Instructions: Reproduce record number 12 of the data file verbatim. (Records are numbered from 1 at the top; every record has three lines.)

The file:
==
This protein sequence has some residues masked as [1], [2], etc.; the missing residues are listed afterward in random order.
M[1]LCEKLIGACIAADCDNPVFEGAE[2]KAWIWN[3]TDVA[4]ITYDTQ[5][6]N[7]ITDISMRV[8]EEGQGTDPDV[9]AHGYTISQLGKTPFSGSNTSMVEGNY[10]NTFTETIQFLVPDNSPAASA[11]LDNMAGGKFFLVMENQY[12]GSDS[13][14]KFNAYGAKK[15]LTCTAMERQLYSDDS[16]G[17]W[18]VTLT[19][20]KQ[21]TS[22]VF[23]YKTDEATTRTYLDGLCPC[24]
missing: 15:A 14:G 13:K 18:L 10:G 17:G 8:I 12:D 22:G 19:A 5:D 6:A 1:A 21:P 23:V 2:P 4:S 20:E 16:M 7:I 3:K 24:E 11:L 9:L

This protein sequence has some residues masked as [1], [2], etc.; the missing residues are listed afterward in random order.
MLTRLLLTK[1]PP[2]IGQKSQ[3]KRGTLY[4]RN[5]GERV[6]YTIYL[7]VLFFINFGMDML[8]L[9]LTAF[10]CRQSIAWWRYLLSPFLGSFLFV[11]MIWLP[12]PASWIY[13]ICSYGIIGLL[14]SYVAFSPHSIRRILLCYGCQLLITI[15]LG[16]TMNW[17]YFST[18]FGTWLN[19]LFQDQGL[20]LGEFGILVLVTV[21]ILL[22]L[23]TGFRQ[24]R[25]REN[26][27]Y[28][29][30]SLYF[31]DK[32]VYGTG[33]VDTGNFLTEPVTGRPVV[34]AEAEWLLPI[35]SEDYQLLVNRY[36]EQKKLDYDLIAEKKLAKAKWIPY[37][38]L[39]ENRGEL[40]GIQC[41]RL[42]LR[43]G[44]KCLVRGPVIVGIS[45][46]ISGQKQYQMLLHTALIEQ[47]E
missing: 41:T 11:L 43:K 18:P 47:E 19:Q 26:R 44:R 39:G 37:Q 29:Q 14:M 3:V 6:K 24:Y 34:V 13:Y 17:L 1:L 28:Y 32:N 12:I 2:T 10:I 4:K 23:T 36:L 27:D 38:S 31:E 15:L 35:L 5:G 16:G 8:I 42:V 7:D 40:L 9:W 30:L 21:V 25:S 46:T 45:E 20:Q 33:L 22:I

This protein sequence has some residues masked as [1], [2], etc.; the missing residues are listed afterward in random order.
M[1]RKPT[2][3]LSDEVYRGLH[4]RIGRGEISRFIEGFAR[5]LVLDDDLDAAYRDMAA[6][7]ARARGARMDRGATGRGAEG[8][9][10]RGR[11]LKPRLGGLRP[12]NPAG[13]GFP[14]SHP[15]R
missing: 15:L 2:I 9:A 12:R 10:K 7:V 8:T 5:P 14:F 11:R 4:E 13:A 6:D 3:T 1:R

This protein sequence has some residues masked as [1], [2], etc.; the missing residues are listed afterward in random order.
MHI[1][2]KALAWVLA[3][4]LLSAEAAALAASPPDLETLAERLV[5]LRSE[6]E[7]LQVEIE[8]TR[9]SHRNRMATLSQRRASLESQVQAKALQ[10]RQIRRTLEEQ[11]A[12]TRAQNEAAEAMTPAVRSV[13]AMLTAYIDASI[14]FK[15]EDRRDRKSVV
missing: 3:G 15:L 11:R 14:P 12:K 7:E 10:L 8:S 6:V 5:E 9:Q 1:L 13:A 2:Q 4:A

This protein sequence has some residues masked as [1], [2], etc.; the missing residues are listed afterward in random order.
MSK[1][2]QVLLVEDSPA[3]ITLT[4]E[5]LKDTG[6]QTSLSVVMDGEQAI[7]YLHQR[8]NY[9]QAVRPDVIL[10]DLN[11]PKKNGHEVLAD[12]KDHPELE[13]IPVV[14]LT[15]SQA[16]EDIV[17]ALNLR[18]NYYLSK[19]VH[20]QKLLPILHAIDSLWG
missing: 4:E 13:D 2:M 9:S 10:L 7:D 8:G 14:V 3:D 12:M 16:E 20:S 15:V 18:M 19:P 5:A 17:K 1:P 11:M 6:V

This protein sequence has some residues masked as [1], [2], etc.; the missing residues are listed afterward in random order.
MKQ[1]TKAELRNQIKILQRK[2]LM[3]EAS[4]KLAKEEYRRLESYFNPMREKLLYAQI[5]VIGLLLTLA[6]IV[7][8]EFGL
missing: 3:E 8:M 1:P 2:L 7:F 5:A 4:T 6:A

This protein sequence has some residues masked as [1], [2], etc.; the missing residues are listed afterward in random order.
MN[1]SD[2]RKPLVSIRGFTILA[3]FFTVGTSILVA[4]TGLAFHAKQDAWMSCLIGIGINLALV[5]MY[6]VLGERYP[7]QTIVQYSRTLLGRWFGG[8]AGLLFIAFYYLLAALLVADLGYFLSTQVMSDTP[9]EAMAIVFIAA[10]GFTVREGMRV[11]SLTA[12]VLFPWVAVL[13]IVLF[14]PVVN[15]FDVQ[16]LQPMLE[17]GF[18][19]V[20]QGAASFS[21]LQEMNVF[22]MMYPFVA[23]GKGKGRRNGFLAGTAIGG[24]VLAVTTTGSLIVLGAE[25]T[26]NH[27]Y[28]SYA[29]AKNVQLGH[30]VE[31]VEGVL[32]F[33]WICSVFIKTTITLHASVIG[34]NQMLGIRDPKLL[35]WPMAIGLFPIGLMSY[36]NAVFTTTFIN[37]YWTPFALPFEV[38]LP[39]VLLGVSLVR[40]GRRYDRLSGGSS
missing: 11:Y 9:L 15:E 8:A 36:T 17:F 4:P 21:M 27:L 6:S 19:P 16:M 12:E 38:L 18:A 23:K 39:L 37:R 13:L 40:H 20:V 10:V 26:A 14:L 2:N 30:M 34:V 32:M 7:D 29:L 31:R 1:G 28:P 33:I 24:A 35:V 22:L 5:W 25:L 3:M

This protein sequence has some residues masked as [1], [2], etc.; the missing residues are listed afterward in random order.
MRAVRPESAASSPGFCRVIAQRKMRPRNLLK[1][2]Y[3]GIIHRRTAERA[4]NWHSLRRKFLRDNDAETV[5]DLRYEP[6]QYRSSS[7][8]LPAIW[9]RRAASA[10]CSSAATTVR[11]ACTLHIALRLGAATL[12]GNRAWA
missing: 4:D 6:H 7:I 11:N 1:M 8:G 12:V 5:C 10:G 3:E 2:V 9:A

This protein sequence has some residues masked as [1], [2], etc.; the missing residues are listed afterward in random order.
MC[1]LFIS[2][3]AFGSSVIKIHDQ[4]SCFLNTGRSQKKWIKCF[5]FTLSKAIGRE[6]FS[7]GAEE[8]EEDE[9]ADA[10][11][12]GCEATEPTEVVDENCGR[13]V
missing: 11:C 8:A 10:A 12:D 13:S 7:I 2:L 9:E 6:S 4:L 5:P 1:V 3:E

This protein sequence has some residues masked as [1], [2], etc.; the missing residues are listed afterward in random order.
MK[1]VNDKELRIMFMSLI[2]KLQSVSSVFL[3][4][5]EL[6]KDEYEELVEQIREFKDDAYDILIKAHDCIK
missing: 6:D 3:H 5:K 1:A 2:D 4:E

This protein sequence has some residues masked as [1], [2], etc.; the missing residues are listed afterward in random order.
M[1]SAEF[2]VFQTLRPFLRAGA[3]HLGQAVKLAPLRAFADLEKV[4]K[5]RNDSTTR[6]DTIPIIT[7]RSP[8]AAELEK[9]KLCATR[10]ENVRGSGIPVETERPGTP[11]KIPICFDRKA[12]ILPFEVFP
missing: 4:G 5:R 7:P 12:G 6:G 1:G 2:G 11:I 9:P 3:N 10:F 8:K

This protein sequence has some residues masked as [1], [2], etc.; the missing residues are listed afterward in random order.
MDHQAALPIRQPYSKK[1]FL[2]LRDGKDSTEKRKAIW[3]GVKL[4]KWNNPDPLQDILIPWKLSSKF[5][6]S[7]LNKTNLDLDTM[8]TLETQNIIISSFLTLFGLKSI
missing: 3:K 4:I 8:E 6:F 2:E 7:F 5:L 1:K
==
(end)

This protein sequence has some residues masked as [1], [2], etc.; the missing residues are listed afterward in random order.
MDHQAALPIRQPYSKK[1]FL[2]LRDGKDSTEKRKAIW[3]GVKL[4]KWNNPDPLQDILIPWKLSSKF[5][6]S[7]LNKTNLDLDTM[8]TLETQNIIISSFLTLFGLKSI
missing: 3:K 4:I 8:E 6:F 2:E 7:F 5:L 1:K